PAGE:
More Gluten-free recipes:

Nifty Cake recipe 

Gluten free Dutch Baby

Airy Banana Oat Pancakes

Quinoa Salad with Avocado and Dried Fruit Recipe

The only thing I change is, I like to add fresh herbs when they are available. Basil adds a nice bit of fresh green sweetness, and even parsley or mint works. If you want to add cilantro, substitute the lemon zest and juice with lime and see how you like it. Quinoa and avocados pair well with a variety of herbs and spices, just be careful not to overpower the salad with too much of anything. If you need a more substantial meal or substitute for almonds, chickpeas are also delicious in this salad.

Quinoa Salad with Avocado and Dried Fruit recipe

Making this salad reminds me of my hometown in California. I can picture so many parts of my childhood with each ingredient. Eating avocado sandwiches with my friends at a restaurant in Strawberry. Climbing our apricot tree and picking them before the birds got them.  But, what really touches my heart is when I rinse the quinoa. Running my hands through the cold, wet and gritty quinoa seeds, reminds me of making sand castles and building forts at Cronkite Beach.  It’s usually cold, foggy and the sand is rough. Despite the cold, I love the Marin Coastline and will forever hold it dear in my heart.

Food has a way about savoring old memories and making new ones. Deborah Madison created this recipe, but after making it for so long and cherishing new and old memories, it feels like my own.

Quinoa Salad with Avocado and Dried Fruit Recipe

 

Quinoa and Avocado Salad with Dried Fruit

Prep Time: 15 minutes

Cook Time: 15 minutes

Total Time: 30 minutes

Category: Side Dish or Vegetarian Main Salad

Cuisine: American/ Vegan

4 main course servings, 6 side dish servings

Quinoa and Avocado Salad with Dried Fruit

If you love avocados, like I do, you will love this quinoa salad. The lemon and cumin vinaigrette is bright with just enough seasoning to blend well with all the ingredients. I make this salad often for entertaining and weeknight dinners.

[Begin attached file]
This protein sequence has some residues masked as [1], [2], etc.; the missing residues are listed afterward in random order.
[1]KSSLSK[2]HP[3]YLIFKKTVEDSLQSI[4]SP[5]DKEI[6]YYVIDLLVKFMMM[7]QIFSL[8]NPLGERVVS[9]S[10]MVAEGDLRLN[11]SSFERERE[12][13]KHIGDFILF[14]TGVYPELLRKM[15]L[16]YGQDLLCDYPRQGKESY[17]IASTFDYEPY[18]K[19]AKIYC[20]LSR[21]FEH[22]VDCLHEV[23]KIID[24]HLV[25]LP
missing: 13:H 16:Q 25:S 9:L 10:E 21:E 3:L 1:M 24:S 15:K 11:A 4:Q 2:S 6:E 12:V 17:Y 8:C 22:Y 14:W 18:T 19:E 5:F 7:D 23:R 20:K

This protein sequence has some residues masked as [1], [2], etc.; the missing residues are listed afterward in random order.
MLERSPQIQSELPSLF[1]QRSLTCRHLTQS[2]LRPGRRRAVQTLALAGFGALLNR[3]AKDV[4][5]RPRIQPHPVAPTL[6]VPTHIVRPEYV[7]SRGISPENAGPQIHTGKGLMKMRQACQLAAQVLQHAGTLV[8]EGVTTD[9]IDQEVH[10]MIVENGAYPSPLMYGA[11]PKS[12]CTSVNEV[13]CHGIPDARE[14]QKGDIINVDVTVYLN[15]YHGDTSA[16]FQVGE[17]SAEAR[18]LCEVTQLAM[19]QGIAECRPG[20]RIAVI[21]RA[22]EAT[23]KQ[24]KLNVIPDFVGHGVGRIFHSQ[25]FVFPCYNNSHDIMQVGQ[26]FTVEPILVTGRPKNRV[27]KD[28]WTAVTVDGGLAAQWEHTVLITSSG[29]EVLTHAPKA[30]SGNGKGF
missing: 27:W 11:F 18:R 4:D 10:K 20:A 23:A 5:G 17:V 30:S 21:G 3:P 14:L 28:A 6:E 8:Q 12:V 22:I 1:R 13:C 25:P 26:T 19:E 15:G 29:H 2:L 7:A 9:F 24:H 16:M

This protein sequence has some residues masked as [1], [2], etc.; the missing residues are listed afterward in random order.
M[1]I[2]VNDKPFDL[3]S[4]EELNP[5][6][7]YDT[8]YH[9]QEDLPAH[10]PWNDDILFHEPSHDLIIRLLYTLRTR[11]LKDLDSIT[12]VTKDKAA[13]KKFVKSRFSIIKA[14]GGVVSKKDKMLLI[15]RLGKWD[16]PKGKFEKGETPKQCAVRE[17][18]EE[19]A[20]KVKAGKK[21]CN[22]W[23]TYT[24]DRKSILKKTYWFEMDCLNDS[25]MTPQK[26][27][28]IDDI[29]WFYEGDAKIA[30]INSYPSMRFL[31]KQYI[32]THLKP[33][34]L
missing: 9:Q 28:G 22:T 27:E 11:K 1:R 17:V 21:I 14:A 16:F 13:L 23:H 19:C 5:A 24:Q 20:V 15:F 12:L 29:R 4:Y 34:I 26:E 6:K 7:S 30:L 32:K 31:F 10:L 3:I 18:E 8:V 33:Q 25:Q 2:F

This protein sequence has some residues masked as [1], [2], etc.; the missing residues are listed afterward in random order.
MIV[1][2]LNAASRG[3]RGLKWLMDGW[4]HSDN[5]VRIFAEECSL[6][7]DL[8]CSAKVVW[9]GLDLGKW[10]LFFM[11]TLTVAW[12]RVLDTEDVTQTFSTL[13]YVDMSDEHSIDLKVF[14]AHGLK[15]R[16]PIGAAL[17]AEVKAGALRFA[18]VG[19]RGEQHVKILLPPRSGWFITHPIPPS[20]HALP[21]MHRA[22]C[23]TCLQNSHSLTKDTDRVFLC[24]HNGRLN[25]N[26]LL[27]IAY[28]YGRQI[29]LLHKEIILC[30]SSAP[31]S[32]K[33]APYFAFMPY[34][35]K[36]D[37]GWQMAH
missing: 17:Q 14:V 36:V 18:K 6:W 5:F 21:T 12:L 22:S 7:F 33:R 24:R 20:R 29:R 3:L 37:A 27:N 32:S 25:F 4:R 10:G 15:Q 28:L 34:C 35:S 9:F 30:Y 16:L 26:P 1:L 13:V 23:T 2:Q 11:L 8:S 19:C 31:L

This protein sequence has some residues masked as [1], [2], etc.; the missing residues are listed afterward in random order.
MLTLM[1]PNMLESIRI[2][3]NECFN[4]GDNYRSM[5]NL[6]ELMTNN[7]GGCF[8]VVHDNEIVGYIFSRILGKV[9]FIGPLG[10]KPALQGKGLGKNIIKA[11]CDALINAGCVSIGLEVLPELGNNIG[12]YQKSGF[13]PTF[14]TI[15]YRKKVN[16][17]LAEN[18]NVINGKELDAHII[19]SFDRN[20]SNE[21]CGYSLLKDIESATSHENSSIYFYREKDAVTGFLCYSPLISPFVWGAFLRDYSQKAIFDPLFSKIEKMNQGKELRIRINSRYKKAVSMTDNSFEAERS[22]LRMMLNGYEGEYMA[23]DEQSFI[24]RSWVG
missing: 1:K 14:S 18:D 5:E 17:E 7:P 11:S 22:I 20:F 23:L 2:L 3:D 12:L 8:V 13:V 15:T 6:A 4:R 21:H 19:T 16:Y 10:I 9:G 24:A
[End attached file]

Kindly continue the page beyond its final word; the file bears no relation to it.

If you ever need a salad that covers many dietary considerations, this is the one to make. It is perfect for vegan, vegetarian, and gluten free diets, as well as a crowd pleaser for everyone.

Use any color quinoa you like. I like the mix the white and red quinoa, but the red quinoa with the green avocado and orange apricot is very appealing.

You can make the salad ahead, but do not add the salad dressing, almonds and avocados until you are ready to serve. Best eaten the day it is made, but will be ok for leftovers the next day.

Recipe is from Fine Cooking Magazine, by Deborah Madison 2009

Ingredients

  • 3 TB raisins, dark, golden or a mix of raisins
  • 2 TB dried apricots, thinly sliced
  • 1 cup red or white quinoa, or a mix
  • Kosher salt
  • Zest from one lemon
  • 1 TB fresh lemon juice
  • 3 Tb extra virgin olive oil
  • 1/4 tsp ground coriander
  • 1/4 tsp ground cumin
  • 1/4 tsp ground sweet paprika
  • 2 ripe avocados, pitted, peeled and cut into 1/2 inch chunks
  • 2 scallions, white and light green parts thinly sliced
  • 2-3 TB coarsely almonds

Instructions

  1. Add the raisins and apricots to a small bowl and cover with hot water. Soak the dried fruit for 5 minutes. Drain the water and set aside.
  2. Put the quinoa in a fine mesh strainer and rinse under cold running water until the water passing through the strainer runs clear, not chalky. Add the rinsed quinoa to a medium saucepan with 2 cups of water and 1/2 teaspoon Kosher salt. Bring the water to a boil, then cover and turn the heat down to medium-low. Cook until the water is all absorbed and the quinoa is tender, about 10 to 15 minutes. You will see the germ ring that will look like a white curlicue around each seed.
  3. When done, fluff the quinoa with a fork and spread out on a sheet pan to cool to room temperature.
  4. While the quinoa is cooking, toast the almonds. Heat a small skillet on the stove at medium-high heat for 3 minutes. Add the almonds and stir, shake or flip the almonds in the pan and toast the almonds until they get slightly darker and release their oil. About 1 minute depending on how hot your skillet is. You will start to smell the almonds as they toast. Keep the almonds moving so they do not burn. Immediately remove the almonds from the skillet and cool. Once cooled, rough chop the almonds and set aside.
  5. Make the salad dressing. Finely grate the lemon zest into a small bowl. Add 1 tablespoon of fresh squeezed lemon juice, olive oil, coriander, cumin, paprika and 1/4 teaspoon Kosher salt, and whisk until well combined.
  6. In a large bowl add the cooled quinoa, apricots, raisins, avocados, scallions and chopped almonds. Carefully mix the ingredients together. Try mixing them with a fork so you do not squish the ingredients together. Then add the salad dressing. Mix until combined. Spoon into a severing bowl, garnish with chopped almonds, scallions, and lemon zest. Serve at room temperature.